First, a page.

My wife sent me this story she read on the Facebook Page of Rabbi Yisroel Bernath. The good Rabbi explained how something in the past of NBA all-time great Kareem Abdul-Jabbar may have motivated him to speak out against hatred and Antisemitism so forcefully.

Rabbi Bernath has given me permission cross-post the story from his Facebook page and share it with my readers, it follows below:

Legendary Laker Kareem Abdul-Jabbar recently spoke out loudly and forcefully against the pervasive Antisemitism in Hollywood and professional sports. His condemnation, though refreshing, is not surprising.

You might say it runs in the family.

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On April 11, 1945, the American third army smashed through the gates of the infamous concentration camp known as Buchenwald. The horrors of what they found there shocked soldier and general alike.

Gen. Eisenhower, knowing that one day there would be those who would attempt to deny those horrors ever took place. Therefore he made the local German population participate in the burial of the thousands of murdered men, women, and children, whose bodies lay exposed throughout the camp.

One of those American liberators was Ferdinand L. Alcindor. As a black man who knew personally, the experience of discrimination and hate, he was profoundly moved.

Seeing a little Jewish boy standing between the survivors, he hoisted him up and held him high above the heads of the Germans standing there.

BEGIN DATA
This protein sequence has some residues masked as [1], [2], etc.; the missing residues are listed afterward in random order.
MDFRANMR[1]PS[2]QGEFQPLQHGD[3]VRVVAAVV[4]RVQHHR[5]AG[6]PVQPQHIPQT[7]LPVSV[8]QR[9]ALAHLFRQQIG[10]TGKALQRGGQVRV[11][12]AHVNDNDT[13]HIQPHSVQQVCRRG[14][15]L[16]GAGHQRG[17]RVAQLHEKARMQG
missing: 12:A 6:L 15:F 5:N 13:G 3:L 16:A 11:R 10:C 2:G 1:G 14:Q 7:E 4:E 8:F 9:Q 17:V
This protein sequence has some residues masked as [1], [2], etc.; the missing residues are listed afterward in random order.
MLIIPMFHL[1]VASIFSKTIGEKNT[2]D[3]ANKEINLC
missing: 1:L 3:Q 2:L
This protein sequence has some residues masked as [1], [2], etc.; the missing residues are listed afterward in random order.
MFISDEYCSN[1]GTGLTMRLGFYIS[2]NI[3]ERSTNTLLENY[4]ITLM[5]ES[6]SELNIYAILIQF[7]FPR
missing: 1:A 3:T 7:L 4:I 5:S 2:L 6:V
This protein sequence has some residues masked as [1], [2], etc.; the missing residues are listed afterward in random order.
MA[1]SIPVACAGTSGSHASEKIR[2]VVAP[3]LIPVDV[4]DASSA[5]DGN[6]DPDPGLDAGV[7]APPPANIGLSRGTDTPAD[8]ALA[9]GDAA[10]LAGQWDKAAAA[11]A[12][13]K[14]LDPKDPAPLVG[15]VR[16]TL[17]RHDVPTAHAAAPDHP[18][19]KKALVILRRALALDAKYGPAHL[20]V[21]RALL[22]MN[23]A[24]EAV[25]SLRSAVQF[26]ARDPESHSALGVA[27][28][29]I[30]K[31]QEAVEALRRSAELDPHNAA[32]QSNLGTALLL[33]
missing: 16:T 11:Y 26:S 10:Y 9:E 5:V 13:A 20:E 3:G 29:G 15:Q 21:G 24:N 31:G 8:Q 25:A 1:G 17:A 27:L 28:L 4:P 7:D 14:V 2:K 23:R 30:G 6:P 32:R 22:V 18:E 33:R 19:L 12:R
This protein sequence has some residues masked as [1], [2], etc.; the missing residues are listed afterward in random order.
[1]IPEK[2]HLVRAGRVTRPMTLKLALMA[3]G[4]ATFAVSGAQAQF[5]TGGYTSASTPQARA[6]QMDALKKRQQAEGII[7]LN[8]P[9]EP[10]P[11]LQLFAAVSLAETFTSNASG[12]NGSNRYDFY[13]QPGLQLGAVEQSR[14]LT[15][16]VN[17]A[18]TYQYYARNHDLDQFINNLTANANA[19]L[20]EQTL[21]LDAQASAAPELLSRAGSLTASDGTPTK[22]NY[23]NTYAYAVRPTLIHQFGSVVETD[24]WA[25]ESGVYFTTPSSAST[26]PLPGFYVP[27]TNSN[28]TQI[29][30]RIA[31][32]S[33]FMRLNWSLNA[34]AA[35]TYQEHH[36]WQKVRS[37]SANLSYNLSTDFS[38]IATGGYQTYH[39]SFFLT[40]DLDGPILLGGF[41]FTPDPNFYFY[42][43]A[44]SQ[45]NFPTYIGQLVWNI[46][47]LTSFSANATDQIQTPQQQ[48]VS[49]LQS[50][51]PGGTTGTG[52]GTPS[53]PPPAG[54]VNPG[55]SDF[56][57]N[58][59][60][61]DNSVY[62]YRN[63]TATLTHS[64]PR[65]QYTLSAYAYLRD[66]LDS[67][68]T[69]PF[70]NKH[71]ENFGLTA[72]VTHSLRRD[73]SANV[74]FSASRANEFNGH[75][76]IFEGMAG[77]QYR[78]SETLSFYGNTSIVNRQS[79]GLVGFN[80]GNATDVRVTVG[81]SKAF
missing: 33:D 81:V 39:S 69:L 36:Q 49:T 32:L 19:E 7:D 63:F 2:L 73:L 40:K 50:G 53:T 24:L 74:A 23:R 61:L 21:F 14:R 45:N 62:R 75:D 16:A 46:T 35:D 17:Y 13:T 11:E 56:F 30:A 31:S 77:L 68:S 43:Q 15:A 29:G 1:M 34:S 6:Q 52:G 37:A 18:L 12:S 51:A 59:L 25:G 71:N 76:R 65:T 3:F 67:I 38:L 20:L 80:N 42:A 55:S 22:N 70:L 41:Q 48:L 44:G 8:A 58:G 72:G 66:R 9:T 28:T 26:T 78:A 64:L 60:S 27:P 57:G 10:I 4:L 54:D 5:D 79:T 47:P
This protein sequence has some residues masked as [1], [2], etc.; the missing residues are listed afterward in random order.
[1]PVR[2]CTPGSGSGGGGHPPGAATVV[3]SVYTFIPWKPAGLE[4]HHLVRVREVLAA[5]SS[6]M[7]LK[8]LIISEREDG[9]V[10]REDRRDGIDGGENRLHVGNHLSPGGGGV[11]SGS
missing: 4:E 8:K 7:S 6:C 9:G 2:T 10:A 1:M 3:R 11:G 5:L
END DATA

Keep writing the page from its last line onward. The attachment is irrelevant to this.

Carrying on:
“Look at this sweet kid,” he hollered, “he isn’t even eight yet. This was your enemy, he threatened the Third Reich. He is the one against whom you waged war, and murdered millions like him.”

Ferdinand never forgot what he witnessed. On his deathbed, he asked his son to travel to Israel and track down that little boy he had hoisted above his strong shoulders all those years ago. A promise his son would keep in 2011.

Ferdinand’s son was born Ferdinand Lewis Alcindor Jr., though you know him as Kareem Abdul-Jabbar, that little Jewish boy who survived Buchenwald, would grow up to become the Chief Rabbi of Israel, Rabbi Yisroel Meir Lau.

The lesson Rabbi Yisroel Bernath in the story above and Kareem Abdul-Jabbar tells in his condemnation of Antisemitism last week, is the same:

The lesson never changes, so why is it so hard for some people to learn: No one is free until everyone is free. As Martin Luther King Jr. explained: “Injustice anywhere is a threat to justice everywhere. We are caught in an inescapable network of mutuality.” So, let’s act like it. If we’re going to be outraged by injustice, let’s be outraged by injustice against anyone.

 
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